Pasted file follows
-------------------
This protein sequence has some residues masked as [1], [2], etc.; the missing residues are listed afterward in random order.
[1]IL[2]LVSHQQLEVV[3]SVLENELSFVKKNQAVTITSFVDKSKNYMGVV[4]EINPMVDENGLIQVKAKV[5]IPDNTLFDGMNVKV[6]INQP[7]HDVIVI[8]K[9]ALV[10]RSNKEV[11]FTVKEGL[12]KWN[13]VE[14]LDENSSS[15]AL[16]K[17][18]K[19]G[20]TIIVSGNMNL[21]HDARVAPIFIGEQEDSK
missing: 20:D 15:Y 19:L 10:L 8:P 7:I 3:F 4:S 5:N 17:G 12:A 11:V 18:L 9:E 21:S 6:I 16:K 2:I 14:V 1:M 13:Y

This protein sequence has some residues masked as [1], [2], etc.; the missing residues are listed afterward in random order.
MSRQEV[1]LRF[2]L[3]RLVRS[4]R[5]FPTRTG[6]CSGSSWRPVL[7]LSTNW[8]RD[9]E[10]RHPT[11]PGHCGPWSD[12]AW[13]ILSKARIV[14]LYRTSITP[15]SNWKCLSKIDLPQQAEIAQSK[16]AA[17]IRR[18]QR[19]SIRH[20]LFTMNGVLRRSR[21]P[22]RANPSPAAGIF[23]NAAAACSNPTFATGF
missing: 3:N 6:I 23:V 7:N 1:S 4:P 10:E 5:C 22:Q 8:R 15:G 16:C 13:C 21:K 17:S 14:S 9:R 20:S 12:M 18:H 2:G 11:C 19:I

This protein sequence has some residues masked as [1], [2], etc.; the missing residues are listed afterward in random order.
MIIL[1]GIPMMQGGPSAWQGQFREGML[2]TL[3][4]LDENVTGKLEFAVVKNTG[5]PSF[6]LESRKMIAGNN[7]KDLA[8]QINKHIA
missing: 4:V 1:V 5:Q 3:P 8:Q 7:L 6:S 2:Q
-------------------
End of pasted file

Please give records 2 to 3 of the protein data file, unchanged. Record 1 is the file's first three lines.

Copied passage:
This protein sequence has some residues masked as [1], [2], etc.; the missing residues are listed afterward in random order.
MSRQEV[1]LRF[2]L[3]RLVRS[4]R[5]FPTRTG[6]CSGSSWRPVL[7]LSTNW[8]RD[9]E[10]RHPT[11]PGHCGPWSD[12]AW[13]ILSKARIV[14]LYRTSITP[15]SNWKCLSKIDLPQQAEIAQSK[16]AA[17]IRR[18]QR[19]SIRH[20]LFTMNGVLRRSR[21]P[22]RANPSPAAGIF[23]NAAAACSNPTFATGF
missing: 3:N 6:I 23:V 7:N 1:S 4:P 10:E 5:C 22:Q 8:R 15:G 16:C 13:C 21:K 17:S 14:S 9:R 20:S 12:M 18:H 2:G 11:C 19:I

This protein sequence has some residues masked as [1], [2], etc.; the missing residues are listed afterward in random order.
MIIL[1]GIPMMQGGPSAWQGQFREGML[2]TL[3][4]LDENVTGKLEFAVVKNTG[5]PSF[6]LESRKMIAGNN[7]KDLA[8]QINKHIA
missing: 4:V 1:V 5:Q 3:P 8:Q 7:L 6:S 2:Q